Theoretical design of drug carrying block copolymer micelles

One of the challenges of next generation drugs is the design of target-specific delivery of pharmaceutical agents to the cancerous tumors or diseased cells. Polymer micelles and hydrogels have been traditional candidates for drug-delivery purposes. Poorly soluble therapeutic molecules are encapsulated within the hydrophobic cores while the hydrophilic segments provide solubility and efficient delivery. Diffusive nature of the drug release, from the three-dimensional structure of hydrogels, provides controlled release of the therapeutic agents. On-site drug delivery and release require utilization of stimuli-responsive polymer micelles and hydrogels. Human body can experience significant changes of pH, which can be used to direct therapeutic agents to a specific body area. pH-sensitive polymer carriers require to embody charged moieties within their chemical structure. In this study, we carry out the theoretical design of hydrophobic-capped triblock polymers solutions with intrinsic pH-sensitive behaviour and switchable micelle-hydrogel properties. We use molecular dynamics (MD) method in which the interactions of involved species are treated according to Newton’s equation of motion.

Fig. 1. Simulation snapshots showing the copolymer micellar solution at different counterion valences.

We have employed coarse-grained description of the copolymer chains in which the fine chemical details are dumped into a group of interaction beads. Our main goal is to capture the effects of midblock charge fraction (resembling the pH-sensitivity), valency of the neutralizing counterions, and rigidity of hydrophobic endblocks on the
self-organization of the copolymer solutions. Interconnected network of hydrophobic aggregates cross-linked by stretched midblock chains are captured through gradual increase in the charge content of midblock chains. In the case of introducing multivalent counterions (Fig. 1) we can see the collapse of interconnected hydrogel into bulky spherical aggregates. More stiff endblocks yield a hydrogel network with bundle-like motifs. Outcomes can be rationalized as invoking the fine interplay of the minimization of the surface energy of hydrophobic chains, configurational entropy of the midblocks, and the translational entropy of mobile counterions.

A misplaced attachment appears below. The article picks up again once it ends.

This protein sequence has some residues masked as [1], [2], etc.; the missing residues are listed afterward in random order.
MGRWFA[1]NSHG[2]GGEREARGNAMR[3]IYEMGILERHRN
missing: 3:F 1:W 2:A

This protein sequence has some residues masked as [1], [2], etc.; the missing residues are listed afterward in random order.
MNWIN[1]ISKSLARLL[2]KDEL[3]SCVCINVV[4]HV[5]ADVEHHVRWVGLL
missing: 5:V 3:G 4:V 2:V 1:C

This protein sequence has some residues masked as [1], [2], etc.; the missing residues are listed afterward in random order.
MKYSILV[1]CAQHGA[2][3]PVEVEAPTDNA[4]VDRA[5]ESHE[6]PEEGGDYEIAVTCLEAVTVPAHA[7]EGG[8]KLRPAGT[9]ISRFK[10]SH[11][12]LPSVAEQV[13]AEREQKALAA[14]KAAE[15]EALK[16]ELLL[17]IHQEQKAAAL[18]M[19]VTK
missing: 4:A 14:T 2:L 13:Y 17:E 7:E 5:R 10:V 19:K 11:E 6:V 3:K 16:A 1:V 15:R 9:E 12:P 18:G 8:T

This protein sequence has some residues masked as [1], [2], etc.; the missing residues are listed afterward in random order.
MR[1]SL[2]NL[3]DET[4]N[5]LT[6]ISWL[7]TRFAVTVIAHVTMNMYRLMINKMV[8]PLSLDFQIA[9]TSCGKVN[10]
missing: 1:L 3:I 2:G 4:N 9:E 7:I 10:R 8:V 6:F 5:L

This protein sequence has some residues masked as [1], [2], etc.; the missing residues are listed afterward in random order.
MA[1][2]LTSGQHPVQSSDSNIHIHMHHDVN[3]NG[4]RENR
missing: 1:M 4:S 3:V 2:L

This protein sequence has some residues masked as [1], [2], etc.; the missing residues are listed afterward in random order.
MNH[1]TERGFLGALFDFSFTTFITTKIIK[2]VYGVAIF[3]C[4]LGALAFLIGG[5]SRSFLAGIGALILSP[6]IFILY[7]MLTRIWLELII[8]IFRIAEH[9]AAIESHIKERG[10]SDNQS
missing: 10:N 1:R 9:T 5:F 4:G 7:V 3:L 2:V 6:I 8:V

The discussed results can shed light on the fundamental association mechanisms of these stimuli-responsive micelles/hydrogels that are otherwise challenging to capture experimentally. Understandings at this level are vital for the design of novel smart copolymers with tailor-made properties.

Mahdi Ghelichi 1, Nader Taheri Qazvini 2
1Department of Chemistry, Simon Fraser University, 8888 University Drive, Burnaby, Canada
2Polymer Division, School of Chemistry, College of Science, University of Tehran, Iran and
Institute for Molecular Engineering, University of Chicago, Chicago, Illinois, USA



Self-organization of hydrophobic-capped triblock copolymers with a polyelectrolyte midblock: a coarse-grained molecular dynamics simulation study.
Ghelichi M, Qazvini NT
Soft Matter. 2016 May 18


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